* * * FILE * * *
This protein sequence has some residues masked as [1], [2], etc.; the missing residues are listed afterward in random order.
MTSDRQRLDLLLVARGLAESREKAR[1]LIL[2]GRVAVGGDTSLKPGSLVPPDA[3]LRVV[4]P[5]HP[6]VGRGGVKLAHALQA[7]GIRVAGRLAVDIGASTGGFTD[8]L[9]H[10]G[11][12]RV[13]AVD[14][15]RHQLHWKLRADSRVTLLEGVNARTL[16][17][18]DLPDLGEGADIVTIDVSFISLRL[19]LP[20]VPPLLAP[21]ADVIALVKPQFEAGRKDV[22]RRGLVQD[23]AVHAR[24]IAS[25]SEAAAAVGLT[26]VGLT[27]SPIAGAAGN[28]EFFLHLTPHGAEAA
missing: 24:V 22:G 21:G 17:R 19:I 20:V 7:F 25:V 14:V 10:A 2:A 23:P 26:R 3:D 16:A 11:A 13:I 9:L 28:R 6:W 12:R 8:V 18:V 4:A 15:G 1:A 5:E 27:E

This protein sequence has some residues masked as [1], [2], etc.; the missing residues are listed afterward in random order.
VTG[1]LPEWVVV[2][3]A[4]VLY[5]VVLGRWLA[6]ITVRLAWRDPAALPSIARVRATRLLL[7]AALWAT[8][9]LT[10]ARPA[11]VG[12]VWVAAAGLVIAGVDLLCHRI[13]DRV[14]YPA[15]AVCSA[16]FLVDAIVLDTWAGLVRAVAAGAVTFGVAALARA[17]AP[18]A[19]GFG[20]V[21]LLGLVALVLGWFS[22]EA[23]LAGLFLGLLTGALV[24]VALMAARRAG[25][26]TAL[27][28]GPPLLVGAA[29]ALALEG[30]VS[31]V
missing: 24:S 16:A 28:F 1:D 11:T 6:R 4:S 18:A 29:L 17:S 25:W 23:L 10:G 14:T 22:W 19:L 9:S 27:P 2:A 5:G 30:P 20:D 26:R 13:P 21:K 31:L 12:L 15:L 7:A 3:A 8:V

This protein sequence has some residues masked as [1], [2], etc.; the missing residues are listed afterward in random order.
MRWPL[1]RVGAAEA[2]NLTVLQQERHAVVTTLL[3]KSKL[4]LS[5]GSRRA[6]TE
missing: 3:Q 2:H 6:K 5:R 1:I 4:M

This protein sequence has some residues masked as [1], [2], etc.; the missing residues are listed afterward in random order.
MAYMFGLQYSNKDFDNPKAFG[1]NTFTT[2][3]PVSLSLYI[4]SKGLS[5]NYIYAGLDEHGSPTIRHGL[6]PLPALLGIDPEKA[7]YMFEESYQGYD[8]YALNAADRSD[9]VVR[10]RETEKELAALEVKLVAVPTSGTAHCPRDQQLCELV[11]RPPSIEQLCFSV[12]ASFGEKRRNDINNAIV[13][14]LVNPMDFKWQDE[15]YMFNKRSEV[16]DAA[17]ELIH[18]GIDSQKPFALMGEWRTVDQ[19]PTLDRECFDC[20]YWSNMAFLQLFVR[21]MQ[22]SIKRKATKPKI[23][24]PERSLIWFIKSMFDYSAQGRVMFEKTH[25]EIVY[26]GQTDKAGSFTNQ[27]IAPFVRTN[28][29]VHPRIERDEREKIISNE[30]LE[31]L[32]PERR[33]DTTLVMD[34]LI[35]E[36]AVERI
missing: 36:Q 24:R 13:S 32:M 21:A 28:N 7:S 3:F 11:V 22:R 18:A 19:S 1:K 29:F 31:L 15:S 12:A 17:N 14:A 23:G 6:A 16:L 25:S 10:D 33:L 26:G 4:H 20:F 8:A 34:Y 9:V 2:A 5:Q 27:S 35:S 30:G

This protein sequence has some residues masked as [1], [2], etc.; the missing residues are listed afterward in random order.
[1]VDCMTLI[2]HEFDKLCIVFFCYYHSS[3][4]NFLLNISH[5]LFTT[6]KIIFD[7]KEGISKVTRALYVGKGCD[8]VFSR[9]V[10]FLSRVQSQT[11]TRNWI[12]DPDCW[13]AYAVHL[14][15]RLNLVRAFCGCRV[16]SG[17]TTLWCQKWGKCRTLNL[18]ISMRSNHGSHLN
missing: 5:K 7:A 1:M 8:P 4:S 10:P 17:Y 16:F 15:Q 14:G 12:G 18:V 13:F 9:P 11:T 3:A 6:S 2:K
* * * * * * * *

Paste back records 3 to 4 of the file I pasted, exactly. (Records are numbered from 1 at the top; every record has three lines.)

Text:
This protein sequence has some residues masked as [1], [2], etc.; the missing residues are listed afterward in random order.
MRWPL[1]RVGAAEA[2]NLTVLQQERHAVVTTLL[3]KSKL[4]LS[5]GSRRA[6]TE
missing: 3:Q 2:H 6:K 5:R 1:I 4:M

This protein sequence has some residues masked as [1], [2], etc.; the missing residues are listed afterward in random order.
MAYMFGLQYSNKDFDNPKAFG[1]NTFTT[2][3]PVSLSLYI[4]SKGLS[5]NYIYAGLDEHGSPTIRHGL[6]PLPALLGIDPEKA[7]YMFEESYQGYD[8]YALNAADRSD[9]VVR[10]RETEKELAALEVKLVAVPTSGTAHCPRDQQLCELV[11]RPPSIEQLCFSV[12]ASFGEKRRNDINNAIV[13][14]LVNPMDFKWQDE[15]YMFNKRSEV[16]DAA[17]ELIH[18]GIDSQKPFALMGEWRTVDQ[19]PTLDRECFDC[20]YWSNMAFLQLFVR[21]MQ[22]SIKRKATKPKI[23][24]PERSLIWFIKSMFDYSAQGRVMFEKTH[25]EIVY[26]GQTDKAGSFTNQ[27]IAPFVRTN[28][29]VHPRIERDEREKIISNE[30]LE[31]L[32]PERR[33]DTTLVMD[34]LI[35]E[36]AVERI
missing: 36:Q 24:R 13:S 32:M 21:A 28:N 7:S 3:F 11:V 22:R 18:A 19:S 1:K 29:F 31:L 15:S 12:A 17:N 14:A 23:G 6:A 16:L 25:S 10:D 33:L 26:G 4:H 20:F 8:A 34:Y 9:V 2:A 5:Q 27:S 35:S 30:G